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I have a bunch of buttons to listen to. Each button increments or decrements a value in an EditText. Since every Button changes a different EditText I'm left with just switching. There are quite a lot of buttons. Some buttons do the same thing except they are hidden according to user preference. For every button in XML I did android:onClick="plusEditTexts", or android:onClick="minEditTexts" of course.

public void plusEditTexts(View v) {
    switch(v.getId()) {
        case R.id.firstButton1Inc:
        case R.id.secondButton1Inc:
        // EditText1++
        break;
        case R.id.firstButton2Dec:
        case R.id.secondButton2Dec:
        // EditText2++
        break;
        ...
    }
}

public void minEditTexts(View v) {
    switch(v.getId()) {
        case R.id.firstButton1Inc:
        case R.id.secondButton1Inc:
        // EditText1--
        break;
        case R.id.firstButton2Dec:
        case R.id.secondButton2Dec:
        // EditText2--
        break;
        ...
    }
}

I was wondering if this is the best way? There are quite a lot of buttons. So the switch statement gets huge.

Cheers,

Daan

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1  
From a 'clean code'-perspective, it's better to make a parameterizeable listener class and create however many instances you need. On the downside, that creates a lot more garbage collector load and some more method dispatch. Your current approach avoids that, so it's more efficient in CPU and memory. However powerful smartphones are these days, they're still resource constrained devices (the battery if nothing else). If the body of each case clause is one or two lines, I'd say the code is fine. It may not be the cleanest, but it's very fit for purpose. –  Barend Apr 14 '13 at 10:25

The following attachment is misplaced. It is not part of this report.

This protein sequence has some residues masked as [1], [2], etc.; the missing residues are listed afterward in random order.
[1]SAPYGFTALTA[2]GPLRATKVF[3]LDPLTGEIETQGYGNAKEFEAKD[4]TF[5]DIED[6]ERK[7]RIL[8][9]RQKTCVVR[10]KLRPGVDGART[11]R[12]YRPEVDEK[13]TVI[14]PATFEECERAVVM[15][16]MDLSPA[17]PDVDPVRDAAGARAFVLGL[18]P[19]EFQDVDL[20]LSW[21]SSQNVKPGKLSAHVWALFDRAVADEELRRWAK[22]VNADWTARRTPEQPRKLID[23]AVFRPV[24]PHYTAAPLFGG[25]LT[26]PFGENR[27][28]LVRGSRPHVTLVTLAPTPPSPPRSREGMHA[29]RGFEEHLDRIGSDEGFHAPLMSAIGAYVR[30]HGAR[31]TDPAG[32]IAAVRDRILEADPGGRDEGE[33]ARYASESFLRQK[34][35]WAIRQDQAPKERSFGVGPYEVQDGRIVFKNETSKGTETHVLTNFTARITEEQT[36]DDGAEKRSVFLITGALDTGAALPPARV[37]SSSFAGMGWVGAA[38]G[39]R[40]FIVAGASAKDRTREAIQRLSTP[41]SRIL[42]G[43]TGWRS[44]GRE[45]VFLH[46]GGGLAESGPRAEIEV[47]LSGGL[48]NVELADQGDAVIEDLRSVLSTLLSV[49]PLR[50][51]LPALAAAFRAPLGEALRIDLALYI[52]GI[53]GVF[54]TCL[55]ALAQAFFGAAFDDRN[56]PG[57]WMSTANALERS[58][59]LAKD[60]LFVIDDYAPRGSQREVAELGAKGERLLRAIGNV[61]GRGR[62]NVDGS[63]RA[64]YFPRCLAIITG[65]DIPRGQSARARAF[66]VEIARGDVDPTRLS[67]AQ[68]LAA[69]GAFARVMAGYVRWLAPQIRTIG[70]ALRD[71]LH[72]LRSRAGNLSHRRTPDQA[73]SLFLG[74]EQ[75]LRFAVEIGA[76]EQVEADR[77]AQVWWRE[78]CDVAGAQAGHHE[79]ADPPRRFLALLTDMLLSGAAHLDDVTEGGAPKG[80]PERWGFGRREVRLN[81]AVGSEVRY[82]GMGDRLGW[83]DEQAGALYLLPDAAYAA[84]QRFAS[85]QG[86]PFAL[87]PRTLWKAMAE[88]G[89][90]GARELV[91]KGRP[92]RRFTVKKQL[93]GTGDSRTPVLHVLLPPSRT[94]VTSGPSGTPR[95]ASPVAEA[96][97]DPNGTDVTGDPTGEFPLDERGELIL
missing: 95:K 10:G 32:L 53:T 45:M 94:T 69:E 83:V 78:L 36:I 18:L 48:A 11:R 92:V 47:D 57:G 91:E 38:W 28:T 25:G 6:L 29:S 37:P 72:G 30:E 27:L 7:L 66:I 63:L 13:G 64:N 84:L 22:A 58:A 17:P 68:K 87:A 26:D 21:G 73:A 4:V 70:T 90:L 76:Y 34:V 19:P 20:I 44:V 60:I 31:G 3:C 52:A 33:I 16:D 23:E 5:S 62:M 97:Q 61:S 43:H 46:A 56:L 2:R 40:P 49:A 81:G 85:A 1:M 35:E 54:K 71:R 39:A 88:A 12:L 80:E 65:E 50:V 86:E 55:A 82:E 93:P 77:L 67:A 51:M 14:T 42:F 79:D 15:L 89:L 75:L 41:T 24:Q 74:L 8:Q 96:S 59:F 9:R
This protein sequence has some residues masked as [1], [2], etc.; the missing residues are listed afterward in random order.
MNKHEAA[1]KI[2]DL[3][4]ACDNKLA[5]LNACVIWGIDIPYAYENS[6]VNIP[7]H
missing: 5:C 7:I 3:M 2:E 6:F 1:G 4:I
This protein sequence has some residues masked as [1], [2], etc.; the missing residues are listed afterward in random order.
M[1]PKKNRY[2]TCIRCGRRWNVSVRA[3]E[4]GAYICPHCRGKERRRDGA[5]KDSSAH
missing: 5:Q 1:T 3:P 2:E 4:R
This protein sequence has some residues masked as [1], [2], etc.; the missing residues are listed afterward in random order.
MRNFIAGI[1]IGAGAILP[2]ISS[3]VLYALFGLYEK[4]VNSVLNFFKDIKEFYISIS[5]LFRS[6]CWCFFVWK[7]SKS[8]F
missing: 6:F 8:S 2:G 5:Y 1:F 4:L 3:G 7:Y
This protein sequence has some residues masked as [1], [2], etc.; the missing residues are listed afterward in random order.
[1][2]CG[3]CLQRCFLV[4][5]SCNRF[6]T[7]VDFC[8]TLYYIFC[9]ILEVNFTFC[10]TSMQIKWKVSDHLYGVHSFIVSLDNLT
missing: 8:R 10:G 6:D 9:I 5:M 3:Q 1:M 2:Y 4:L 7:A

as Barend says, if there are just one or two code lines for each case it will be the best way.. the checking for which button was pressed in this case is O(1) .. better than a for loop –  Elior Apr 14 '13 at 10:28

1 Answer 1

You could set attribute tagof your buttons with the id of the TextViewto be modified. Then, you can retrieve the int value of TextView resource id like this.-

int textResId = getResources().getIdentifier(v.getTag().toString(), "id", getPackageName());

Getting rid of the whole case sentences, so your code looked like.-

public void plusEditTexts(View v) {
    int textResId = getResources().getIdentifier(v.getTag().toString(), "id", getPackageName());
    EditText editText = (EditText) findViewById(textResId);
    // Do your EditText stuff
}

public void minEditTexts(View v) {
    int textResId = getResources().getIdentifier(v.getTag().toString(), "id", getPackageName());
    EditText editText = (EditText) findViewById(textResId);
    // Do your EditText stuff
}
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